Fox Hunting; A Relic of Dark Days Past
Fox Hunting is one topic sure to cause a stir whenever the subject is broached. Love it or loathe it, the utilization of Hounds to pursue and kill Foxes inspires both loyal devotion and stringent animosity. There are those out there who name it tradition and appear to relish a potential of a return to legality. Likewise there are those, like myself who find this practice both abhorrent and cruel and would do anything to quell its return. Whatever your stance or indeed social status this is one topic anyone with a link to the countryside, however remote will feel strongly about. Farmers, game keepers, conservationists, naturalists and suburbanites, all have opinions and all readily churn out a host of words in regards to this quintessentially British pass time. Among these; vermin, vicious predator, heritage, humanity, hobby and sport have become etched in my mind though most of these are wholly unjustified. Keeping this in mind, with both MPs and celebrities echoing the call for a referendum on fox hunting I, as a conservationist and self-professed fox lover feel I must voice my opinion. Not to throw accusations, hurl insults or vent anger but to raise awareness and attempt to portray my thoughts in a logical manner without delving into the slanging match surrounding our last remaining large(ish) predatory mammal.
Those who oppose “the hunt” are too often passed off as idealists boasting a “hippy” mentality and leaping to the defense of something admittedly quite cute and fluffy. Contrary to this I readily accept that the killing of animals is an unavoidable part of life and in some cases even support decisions culminating in the deaths of one or more of the creatures I profess to love. I fully support the removal of alien species such as Signal Crayfish, Ruddy Ducks, and Grey Squirrels which actively threaten our native ecosystem. I applauded the work done to cull Mink and revitalize the British Water Vole population. Though distasteful I am a firm believer in a “greater good” approach to conservation and concur that killing, when conducted in a humane manner is not only acceptable but often vitally important in an age where humans have greatly disrupted the natural order of things. Likewise do I accept the need to control native species wherever they pose a problem. The shooting of deer for example, when conducted by precise and trained professionals causes me few sleepless nights nor does the control of Foxes by organisations such as the RSPB where they threaten vulnerable species such as Cranes or Bustards. Furthermore I do not at all oppose the killing of wildfowl, rabbits or game birds for personal consumption, if conducted in a humane fashion though I am sure by now you catch my meaning. Fox hunting however comes under none of these guises. Foxes are not shot for food, nor are they widely culled in the name of conservation. They are, or should I say were hunted purely in the name of sport and personal enjoyable. Something I feel is wholly unacceptable in modern society.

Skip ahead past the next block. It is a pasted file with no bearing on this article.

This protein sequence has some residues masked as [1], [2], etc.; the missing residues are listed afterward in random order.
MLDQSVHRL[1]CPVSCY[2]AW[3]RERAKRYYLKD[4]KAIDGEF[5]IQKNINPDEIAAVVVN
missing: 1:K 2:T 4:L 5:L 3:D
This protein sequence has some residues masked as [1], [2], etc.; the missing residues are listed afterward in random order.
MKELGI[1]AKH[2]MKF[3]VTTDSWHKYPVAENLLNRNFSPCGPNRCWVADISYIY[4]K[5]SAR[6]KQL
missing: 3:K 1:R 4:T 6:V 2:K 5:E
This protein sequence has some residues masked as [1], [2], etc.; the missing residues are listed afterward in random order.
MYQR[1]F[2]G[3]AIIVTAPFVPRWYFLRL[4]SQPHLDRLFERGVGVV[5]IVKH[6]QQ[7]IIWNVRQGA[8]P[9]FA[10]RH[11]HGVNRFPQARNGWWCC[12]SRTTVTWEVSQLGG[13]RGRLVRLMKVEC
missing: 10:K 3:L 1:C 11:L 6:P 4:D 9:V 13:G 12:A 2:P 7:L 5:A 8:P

Killing for personal enjoyment is a trait unique to we humans and for me conjures up images of medieval knights slaughtering Boar on vast royal hunting estates or the persecution of raptors to adorn the walls of the discerning Victorian gentlemen. For me sport comprises a game of football or golf, not the slaughter of a scared and helpless creature by a baying pack of hounds. Some may call this tradition, indeed Fox hunting has been part of British heritage for centuries, at least until it was abolished in 2004. Surely if we strive to meet the demands of tradition other appalling practices such as Badger baiting and Hare coursing should be common place in modern society? I think not. I cannot answer for past generations but cannot help but feel that in our day of television, computers and games consoles the slaughter of animals for fun is a somewhat out dated. Fox hunting, along with the needless persecution of otters, raptors, badgers, bears and wolves was resigned to the pages of history for a reason and that is where it should remain as a lesson to future generations